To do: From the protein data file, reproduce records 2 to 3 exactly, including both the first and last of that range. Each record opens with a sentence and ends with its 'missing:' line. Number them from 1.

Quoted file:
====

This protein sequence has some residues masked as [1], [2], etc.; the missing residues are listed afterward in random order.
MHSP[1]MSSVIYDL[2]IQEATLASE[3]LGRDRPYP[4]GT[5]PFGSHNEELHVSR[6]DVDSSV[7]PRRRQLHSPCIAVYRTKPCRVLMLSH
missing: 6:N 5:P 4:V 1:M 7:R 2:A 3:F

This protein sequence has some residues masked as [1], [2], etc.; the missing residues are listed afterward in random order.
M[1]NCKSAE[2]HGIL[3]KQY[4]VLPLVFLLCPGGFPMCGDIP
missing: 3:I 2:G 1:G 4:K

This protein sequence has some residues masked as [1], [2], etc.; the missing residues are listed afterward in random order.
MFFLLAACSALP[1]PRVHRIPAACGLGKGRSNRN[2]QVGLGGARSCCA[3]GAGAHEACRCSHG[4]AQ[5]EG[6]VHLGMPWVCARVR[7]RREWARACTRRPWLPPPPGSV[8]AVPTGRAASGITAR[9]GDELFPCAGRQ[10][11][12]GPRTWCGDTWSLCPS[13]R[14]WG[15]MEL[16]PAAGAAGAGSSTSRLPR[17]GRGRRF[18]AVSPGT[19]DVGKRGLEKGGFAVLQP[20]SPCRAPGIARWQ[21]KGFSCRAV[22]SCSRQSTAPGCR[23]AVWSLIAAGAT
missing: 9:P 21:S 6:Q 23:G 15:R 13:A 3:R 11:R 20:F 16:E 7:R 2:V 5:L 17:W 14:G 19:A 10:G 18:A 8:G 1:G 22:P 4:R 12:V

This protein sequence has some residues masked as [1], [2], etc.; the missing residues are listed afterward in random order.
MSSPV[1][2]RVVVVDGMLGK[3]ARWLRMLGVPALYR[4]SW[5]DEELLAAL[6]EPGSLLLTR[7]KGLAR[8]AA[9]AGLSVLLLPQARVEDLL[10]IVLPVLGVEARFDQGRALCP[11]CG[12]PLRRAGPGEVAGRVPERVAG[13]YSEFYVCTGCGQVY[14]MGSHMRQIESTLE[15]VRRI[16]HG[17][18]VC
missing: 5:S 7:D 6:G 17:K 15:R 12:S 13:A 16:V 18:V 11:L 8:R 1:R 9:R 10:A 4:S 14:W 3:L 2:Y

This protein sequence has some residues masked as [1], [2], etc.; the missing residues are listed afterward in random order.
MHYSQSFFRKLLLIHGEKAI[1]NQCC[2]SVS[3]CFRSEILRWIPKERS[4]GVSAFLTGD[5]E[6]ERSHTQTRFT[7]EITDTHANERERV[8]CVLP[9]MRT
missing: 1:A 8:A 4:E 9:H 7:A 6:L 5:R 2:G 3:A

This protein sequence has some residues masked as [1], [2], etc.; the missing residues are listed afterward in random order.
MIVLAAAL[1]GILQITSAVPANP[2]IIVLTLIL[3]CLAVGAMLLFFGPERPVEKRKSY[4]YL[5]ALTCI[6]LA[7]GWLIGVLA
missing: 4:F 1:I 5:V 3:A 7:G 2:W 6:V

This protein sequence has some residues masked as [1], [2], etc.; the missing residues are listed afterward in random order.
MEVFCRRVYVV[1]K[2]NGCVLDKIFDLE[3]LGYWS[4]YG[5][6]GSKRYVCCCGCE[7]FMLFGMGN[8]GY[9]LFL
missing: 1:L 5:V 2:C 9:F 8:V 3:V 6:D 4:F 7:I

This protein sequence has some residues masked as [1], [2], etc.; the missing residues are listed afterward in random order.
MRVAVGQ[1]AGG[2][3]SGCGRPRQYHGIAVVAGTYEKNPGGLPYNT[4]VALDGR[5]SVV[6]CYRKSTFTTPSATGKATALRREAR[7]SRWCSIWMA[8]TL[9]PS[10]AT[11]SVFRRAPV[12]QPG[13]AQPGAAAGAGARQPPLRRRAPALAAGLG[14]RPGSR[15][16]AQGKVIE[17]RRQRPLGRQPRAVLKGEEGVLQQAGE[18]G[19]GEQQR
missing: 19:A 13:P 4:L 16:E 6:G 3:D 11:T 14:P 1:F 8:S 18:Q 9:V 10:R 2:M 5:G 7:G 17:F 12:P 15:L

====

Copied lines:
This protein sequence has some residues masked as [1], [2], etc.; the missing residues are listed afterward in random order.
M[1]NCKSAE[2]HGIL[3]KQY[4]VLPLVFLLCPGGFPMCGDIP
missing: 3:I 2:G 1:G 4:K

This protein sequence has some residues masked as [1], [2], etc.; the missing residues are listed afterward in random order.
MFFLLAACSALP[1]PRVHRIPAACGLGKGRSNRN[2]QVGLGGARSCCA[3]GAGAHEACRCSHG[4]AQ[5]EG[6]VHLGMPWVCARVR[7]RREWARACTRRPWLPPPPGSV[8]AVPTGRAASGITAR[9]GDELFPCAGRQ[10][11][12]GPRTWCGDTWSLCPS[13]R[14]WG[15]MEL[16]PAAGAAGAGSSTSRLPR[17]GRGRRF[18]AVSPGT[19]DVGKRGLEKGGFAVLQP[20]SPCRAPGIARWQ[21]KGFSCRAV[22]SCSRQSTAPGCR[23]AVWSLIAAGAT
missing: 9:P 21:S 6:Q 23:G 15:R 13:A 3:R 11:R 20:F 16:E 7:R 2:V 5:L 17:W 14:G 19:A 10:G 18:A 8:G 1:G 22:P 4:R 12:V